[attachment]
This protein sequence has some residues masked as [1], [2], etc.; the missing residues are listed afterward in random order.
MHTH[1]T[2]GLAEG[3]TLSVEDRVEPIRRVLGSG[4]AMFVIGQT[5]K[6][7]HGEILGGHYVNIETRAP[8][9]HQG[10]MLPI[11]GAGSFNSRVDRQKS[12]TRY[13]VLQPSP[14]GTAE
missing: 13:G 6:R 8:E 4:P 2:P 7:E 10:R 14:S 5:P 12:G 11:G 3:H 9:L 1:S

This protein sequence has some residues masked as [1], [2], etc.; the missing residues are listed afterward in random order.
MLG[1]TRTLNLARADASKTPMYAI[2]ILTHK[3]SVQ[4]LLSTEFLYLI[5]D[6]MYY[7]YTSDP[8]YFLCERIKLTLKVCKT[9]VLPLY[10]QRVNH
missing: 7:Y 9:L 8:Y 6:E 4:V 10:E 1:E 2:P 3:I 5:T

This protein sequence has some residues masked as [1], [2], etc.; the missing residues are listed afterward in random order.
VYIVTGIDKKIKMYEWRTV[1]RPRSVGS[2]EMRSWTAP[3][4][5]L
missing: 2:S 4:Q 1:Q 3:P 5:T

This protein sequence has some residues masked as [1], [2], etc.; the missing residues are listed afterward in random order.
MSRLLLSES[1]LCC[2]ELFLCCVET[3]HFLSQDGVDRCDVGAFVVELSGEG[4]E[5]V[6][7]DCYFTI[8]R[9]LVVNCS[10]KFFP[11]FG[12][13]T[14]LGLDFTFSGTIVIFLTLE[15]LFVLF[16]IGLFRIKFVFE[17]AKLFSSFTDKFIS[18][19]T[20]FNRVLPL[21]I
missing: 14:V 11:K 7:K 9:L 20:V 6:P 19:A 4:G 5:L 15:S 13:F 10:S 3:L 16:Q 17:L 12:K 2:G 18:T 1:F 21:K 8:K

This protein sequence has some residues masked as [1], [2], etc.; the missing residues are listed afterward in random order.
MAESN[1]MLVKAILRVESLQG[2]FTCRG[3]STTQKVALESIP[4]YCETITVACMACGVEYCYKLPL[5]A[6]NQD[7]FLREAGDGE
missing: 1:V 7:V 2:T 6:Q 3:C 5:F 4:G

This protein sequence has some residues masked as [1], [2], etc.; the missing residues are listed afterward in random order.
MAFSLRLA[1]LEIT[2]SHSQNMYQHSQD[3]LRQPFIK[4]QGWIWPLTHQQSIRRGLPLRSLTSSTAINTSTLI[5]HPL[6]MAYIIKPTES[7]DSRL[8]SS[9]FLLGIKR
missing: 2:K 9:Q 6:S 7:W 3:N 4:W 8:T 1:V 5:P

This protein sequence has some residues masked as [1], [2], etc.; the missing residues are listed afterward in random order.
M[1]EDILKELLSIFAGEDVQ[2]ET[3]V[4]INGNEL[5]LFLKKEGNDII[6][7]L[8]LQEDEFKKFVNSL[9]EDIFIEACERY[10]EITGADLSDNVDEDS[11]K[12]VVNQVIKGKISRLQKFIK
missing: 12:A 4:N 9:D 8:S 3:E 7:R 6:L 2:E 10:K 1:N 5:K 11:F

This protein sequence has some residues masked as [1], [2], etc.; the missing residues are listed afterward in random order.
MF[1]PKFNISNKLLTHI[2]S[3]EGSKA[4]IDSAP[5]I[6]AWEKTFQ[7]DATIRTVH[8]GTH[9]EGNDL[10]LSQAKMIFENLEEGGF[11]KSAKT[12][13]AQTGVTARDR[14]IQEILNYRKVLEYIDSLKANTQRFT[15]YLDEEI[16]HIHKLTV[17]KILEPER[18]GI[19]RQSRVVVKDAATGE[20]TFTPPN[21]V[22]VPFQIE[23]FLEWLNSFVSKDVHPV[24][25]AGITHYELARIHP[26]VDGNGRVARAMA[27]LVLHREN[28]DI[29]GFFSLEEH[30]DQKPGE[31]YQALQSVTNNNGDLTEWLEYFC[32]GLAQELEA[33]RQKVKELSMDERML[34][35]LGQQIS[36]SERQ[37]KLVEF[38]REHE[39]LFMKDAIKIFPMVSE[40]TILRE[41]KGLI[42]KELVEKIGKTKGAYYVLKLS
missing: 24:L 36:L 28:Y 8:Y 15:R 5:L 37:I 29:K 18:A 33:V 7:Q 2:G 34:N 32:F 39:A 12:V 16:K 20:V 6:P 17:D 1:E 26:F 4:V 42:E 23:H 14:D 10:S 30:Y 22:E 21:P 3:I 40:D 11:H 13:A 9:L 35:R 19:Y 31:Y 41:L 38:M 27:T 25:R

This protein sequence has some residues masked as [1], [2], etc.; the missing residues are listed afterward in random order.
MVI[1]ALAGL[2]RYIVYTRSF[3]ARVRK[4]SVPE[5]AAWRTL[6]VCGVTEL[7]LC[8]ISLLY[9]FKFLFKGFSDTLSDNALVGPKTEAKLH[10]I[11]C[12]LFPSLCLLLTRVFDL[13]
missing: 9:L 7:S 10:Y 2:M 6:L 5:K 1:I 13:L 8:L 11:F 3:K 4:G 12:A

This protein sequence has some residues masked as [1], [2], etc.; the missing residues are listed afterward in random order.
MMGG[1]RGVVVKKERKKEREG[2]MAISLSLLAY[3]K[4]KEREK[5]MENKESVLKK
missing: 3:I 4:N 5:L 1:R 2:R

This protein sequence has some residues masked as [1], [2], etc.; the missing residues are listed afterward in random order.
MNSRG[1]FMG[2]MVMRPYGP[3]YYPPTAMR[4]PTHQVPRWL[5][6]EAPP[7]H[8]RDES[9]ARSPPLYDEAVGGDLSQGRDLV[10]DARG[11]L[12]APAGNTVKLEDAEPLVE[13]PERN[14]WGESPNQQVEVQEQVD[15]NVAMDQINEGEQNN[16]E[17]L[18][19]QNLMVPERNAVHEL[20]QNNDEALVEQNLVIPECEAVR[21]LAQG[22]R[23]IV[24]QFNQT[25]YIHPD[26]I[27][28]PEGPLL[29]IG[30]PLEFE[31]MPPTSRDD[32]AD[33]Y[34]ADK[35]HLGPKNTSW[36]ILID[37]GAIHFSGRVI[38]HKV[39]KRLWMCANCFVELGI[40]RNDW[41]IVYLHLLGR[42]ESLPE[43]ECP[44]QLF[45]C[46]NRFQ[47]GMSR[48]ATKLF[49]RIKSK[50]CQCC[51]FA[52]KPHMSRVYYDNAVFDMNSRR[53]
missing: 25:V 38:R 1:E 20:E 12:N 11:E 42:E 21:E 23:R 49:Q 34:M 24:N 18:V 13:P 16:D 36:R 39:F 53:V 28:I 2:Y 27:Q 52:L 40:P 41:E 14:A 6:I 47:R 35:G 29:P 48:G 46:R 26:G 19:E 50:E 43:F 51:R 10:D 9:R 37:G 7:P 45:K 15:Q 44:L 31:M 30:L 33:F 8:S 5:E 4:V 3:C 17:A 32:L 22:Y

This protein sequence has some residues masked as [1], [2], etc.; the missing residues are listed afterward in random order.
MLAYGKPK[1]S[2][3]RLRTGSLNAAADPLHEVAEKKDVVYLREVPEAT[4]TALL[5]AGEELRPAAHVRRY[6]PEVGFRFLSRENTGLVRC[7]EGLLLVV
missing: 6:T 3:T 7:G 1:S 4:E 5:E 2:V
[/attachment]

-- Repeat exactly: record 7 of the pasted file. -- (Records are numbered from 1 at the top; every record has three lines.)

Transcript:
This protein sequence has some residues masked as [1], [2], etc.; the missing residues are listed afterward in random order.
M[1]EDILKELLSIFAGEDVQ[2]ET[3]V[4]INGNEL[5]LFLKKEGNDII[6][7]L[8]LQEDEFKKFVNSL[9]EDIFIEACERY[10]EITGADLSDNVDEDS[11]K[12]VVNQVIKGKISRLQKFIK
missing: 12:A 4:N 9:D 8:S 3:E 7:R 6:L 2:E 10:K 1:N 5:K 11:F